This Friday, November 1st is a holy day of obligation as we commemorate all the Saints. Let’s read the Revelation 7:2-4, 9-14 … “I, John, saw another angel come up from the East, holding the seal of the living God. He cried out in a loud voice to the four angels who were given power to damage the land and the sea, ‘Do not damage the land or the sea or the trees until we put the seal on the foreheads of the servants of our God.’ I heard the number of those who had been marked with the seal, one hundred and forty-four thousand marked from every tribe of the children of Israel.
“After this I had a vision of a great multitude, which no one could count, from every nation, race, people, and tongue. They stood before the throne and before the Lamb, wearing white robes and holding palm branches in their hands. They cried out in a loud voice: ‘Salvation comes from our God, who is seated on the throne, and from the Lamb.’
“All the angels stood around the throne and around the elders and the four living creatures. They prostrated themselves before the throne worshiped God, and exclaimed: ‘Amen. Blessing and glory, wisdom and thanksgiving, honor, power, and might be to our God forever and ever. Amen.’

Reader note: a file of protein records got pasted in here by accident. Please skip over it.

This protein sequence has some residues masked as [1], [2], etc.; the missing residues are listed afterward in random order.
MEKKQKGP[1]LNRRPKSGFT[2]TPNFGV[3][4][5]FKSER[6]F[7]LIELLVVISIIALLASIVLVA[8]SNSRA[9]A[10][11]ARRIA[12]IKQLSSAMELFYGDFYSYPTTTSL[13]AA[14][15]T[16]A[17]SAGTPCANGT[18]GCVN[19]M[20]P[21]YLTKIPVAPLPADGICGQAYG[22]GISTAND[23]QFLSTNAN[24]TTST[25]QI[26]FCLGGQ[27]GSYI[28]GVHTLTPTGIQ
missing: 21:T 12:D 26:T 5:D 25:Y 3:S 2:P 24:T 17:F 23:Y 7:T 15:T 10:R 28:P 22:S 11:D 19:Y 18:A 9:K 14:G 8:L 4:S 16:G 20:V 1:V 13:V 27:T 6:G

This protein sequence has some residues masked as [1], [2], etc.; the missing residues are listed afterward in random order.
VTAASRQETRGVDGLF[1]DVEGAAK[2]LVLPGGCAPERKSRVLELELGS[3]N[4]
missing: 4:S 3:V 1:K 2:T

“Then one of the elders spoke up and said to me, ‘Who are these wearing white robes, and where did they come from?’ I said to him, ‘My lord, you are the one who knows.’ He said to me, ‘These are the ones who have survived the time of great distress; they have washed their robes and made them white in the Blood of the Lamb.’”
The suspense is heightened by the insertion of two visions prior to the opening of the seventh seal. The first shows God’s protection of Christians – a great number, 144,000 – who are the new people of God. The second vision shows the glory enjoyed after death by those whom Christ has redeemed.
“The blood of the Lamb, offered in sacrifice for all, has worked its saving power in every corner of the world, bringing grace and salvation to this ‘great crowd.’ Having under gone trials and been purified by the blood of Christ, the redeemed are safe in the Kingdom of God, where they praise and worship him for all time” (John Paul II, Homily, November 1, 1981).
The revelation of these consoling scenes is intended to encourage us to imitate those Christians, who were once like us and now have won victory and are in heaven.
To this end, the Church invites us to pray: “Father, you sanctified the Church of Rome with the blood of its first martyrs. May we find strength from their courage and rejoice in their triumph” (Roman Missal, Feast of the First Martyrs of the Church of Rome, Opening Prayer).
Why do we venerate all Saints?
Showing devotion and respect to Mary, the Apostles, and the martyrs, who were viewed as faithful witnesses to faith in Jesus Christ. Later, veneration was given to those who led a life of prayer and self-denial in giving witness to Christ, whose virtues were recognized and publicly proclaimed in their canonization as saints (CCC 828). Such veneration is often extended to the relics or remains of those recognized as saints; indeed, to many sacred objects and images. Veneration must be clearly distinguished from adoration and worship, which are due to God alone (Catechism of Catholic Church 1154, 1674, 2132).